It’s beautiful autumn weather, much cooler, and we’ve spent most of the day in the back yard getting sweaty.
I’ve mentioned before that I’m planning three or four metre-square raised beds, to make sure my vegies don’t rot with their feet in too much water during the Wet. We’re basing the raised beds on IBCs, those white plastic cubes with an aluminium cage around them. They have a tap in the bottom to let out excess water, they’re lightweight, and will keep out excess water if the back yard should flood.
This is what we started with at 10am today. A riot of lush, sappy vegetation and weedy grass surrounding the three pods we’ve acquired (for free, I might add!).
Having shifted the first pod out of the way, we had a fairly tedious hour or so of chipping up the grass, roots and weeds and disposing of them, since I don’t yet have a composting system. Down went firstly weed retardant, then weed matting, and then a layer of bark chips. Of course, the wind picked up and the weed matting started to fight back, hence the stones in corners.
Then we decapitated the first pod with an angle grinder and an old saw. The angle grinder dealt with the aluminium frame and the saw with the plastic. The top of the metal cage is also being kept to form a frame for shade cloth and insect netting. If I’m going to spend time and energy cultivating vegies, I don’t want my efforts to be reaped by the grasshoppers before I get a look in. The pod is now waist high, perfect for working in. I’ll have to make the edge safe, as there’s a lot of sharp metal points and edges, but I think some high density foam insulating tubing will do the job.
Here’s how it’ll work. The bamboo canes in the corners are 1.80m (about 6ft) tall. Visualise that top frame draped in insect netting with a roof of shade cloth. I can lift the netting aside to work in the raised bed. The top of the frame is high enough that I can grow quite tall things, like broccoli, if I want to. The two rear stakes are cable tied to the fence to give more stability. The crossbars of the plastic top fit over the top of the frame and the top can be fixed in place if necessary to protect the vegies from torrential rain. A sort of vegiebrella… We have the pods slightly sloping downhill on one side, towards the drain tap, in case we need to let excess water out.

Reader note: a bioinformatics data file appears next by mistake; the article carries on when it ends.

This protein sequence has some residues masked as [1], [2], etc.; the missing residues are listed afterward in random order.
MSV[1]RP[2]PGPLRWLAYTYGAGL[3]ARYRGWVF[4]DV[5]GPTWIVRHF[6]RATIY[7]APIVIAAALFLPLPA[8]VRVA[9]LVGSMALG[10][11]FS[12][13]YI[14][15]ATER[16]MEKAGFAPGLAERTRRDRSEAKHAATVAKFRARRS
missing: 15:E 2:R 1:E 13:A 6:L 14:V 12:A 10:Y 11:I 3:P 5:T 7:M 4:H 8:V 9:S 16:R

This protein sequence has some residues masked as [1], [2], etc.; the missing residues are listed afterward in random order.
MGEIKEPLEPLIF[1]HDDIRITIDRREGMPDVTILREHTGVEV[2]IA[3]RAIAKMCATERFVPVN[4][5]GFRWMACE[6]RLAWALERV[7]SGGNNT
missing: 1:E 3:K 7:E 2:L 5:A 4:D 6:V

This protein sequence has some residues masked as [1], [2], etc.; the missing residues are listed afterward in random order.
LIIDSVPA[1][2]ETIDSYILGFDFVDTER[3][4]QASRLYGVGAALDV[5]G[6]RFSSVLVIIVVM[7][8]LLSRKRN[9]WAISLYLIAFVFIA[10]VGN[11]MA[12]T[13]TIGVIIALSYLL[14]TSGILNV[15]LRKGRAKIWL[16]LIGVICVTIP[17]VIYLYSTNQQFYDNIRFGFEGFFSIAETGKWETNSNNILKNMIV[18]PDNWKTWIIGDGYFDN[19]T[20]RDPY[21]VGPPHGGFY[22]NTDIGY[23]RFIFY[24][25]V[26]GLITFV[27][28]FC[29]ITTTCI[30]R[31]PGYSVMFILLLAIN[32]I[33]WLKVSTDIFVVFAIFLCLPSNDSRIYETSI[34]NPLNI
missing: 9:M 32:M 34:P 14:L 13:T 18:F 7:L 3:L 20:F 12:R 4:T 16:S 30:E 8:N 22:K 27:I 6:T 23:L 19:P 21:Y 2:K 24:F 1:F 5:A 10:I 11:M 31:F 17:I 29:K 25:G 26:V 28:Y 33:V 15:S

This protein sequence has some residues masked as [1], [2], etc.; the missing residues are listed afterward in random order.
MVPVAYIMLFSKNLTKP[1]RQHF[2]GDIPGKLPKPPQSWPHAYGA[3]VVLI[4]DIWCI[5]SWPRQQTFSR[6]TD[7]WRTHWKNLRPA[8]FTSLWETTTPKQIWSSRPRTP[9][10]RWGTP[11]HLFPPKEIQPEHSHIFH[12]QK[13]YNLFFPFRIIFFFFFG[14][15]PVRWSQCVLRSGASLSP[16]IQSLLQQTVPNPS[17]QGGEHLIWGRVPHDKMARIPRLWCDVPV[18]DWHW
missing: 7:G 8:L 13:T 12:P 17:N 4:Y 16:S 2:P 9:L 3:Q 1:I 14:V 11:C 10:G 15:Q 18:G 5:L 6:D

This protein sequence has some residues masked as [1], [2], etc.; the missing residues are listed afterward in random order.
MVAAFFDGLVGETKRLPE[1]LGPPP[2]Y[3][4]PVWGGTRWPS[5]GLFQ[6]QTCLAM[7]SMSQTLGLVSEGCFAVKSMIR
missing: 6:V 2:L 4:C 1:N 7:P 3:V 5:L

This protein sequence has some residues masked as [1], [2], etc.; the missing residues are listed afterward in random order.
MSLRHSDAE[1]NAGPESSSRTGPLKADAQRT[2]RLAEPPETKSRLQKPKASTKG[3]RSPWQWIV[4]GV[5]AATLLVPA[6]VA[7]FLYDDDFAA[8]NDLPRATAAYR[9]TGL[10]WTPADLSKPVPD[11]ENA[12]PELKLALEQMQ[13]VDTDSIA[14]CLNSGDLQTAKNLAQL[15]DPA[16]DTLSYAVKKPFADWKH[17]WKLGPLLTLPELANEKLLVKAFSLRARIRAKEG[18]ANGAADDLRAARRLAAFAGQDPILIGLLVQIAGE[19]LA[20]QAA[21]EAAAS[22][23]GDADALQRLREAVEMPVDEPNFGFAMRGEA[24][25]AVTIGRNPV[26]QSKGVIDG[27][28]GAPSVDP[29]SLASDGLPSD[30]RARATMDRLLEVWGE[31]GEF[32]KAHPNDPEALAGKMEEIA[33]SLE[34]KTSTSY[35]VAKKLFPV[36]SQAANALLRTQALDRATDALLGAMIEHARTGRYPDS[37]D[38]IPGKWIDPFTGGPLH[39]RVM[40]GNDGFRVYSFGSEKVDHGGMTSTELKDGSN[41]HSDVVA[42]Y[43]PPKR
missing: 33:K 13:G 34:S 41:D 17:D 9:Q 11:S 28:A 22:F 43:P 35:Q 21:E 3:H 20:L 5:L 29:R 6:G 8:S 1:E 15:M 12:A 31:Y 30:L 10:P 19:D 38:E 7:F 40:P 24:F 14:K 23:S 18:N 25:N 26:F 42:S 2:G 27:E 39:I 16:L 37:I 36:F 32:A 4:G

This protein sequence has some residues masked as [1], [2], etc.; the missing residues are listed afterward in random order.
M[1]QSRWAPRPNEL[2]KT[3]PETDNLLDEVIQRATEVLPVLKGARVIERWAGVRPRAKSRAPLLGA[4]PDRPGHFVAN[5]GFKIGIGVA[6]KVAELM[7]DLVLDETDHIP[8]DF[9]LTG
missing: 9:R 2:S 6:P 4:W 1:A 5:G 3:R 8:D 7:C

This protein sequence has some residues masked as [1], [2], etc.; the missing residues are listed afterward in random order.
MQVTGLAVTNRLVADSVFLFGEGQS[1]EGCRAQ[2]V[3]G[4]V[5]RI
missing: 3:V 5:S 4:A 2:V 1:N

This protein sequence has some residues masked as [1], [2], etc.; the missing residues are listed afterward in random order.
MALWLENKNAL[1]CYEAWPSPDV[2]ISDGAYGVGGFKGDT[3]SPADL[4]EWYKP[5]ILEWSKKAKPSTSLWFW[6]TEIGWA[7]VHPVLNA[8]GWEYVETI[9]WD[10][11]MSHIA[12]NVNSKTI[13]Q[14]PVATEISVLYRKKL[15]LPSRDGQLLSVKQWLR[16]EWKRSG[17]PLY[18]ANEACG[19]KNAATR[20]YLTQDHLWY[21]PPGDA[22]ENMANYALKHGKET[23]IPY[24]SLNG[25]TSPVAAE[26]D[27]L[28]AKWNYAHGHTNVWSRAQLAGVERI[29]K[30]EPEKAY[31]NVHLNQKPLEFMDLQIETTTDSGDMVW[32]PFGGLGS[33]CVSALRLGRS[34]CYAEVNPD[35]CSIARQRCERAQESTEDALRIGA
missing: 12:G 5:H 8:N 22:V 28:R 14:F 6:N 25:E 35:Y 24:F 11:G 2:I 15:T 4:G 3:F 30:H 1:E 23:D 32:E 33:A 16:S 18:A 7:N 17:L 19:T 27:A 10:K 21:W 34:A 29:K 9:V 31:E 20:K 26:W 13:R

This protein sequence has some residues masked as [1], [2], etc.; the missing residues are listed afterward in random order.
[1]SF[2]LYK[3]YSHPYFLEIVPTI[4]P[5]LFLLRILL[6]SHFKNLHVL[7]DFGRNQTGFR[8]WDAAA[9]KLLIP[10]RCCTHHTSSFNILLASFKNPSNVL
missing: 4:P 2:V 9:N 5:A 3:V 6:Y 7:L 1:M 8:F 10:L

We spent a bit of time to-ing and fro-ing this afternoon, since cutting the frame chewed up the angle grinder disks at an alarming rate and we had to get more. And we couldn’t get all the bark chips we wanted in one go, so a bit of time was wasted. But we’ll be back out there tomorrow. Ideally we’ll get both the other pods done, but even if it’s only one, it’s a good start.
Once they’re in position, we need some fist-sized stones to put in the bottom for drainage. On top of that will go tightly packed flakes of lucerne (alfalfa) hay, which will rot down over time and provide good nitrogen. On top of that, a layer of blood and bone, and then organic compost/soil mix. This will bring the planting level up to about a handswidth from the top edge. This year, it’s going to be seedlings. I haven’t got any seeds going because we were never sure when we were going to be able to get this done. And of course, I still need to organise the planting medium. So I’ll bite the bullet and pay the extra. Next year, though…
And then finally, finally, I can get my vegies going…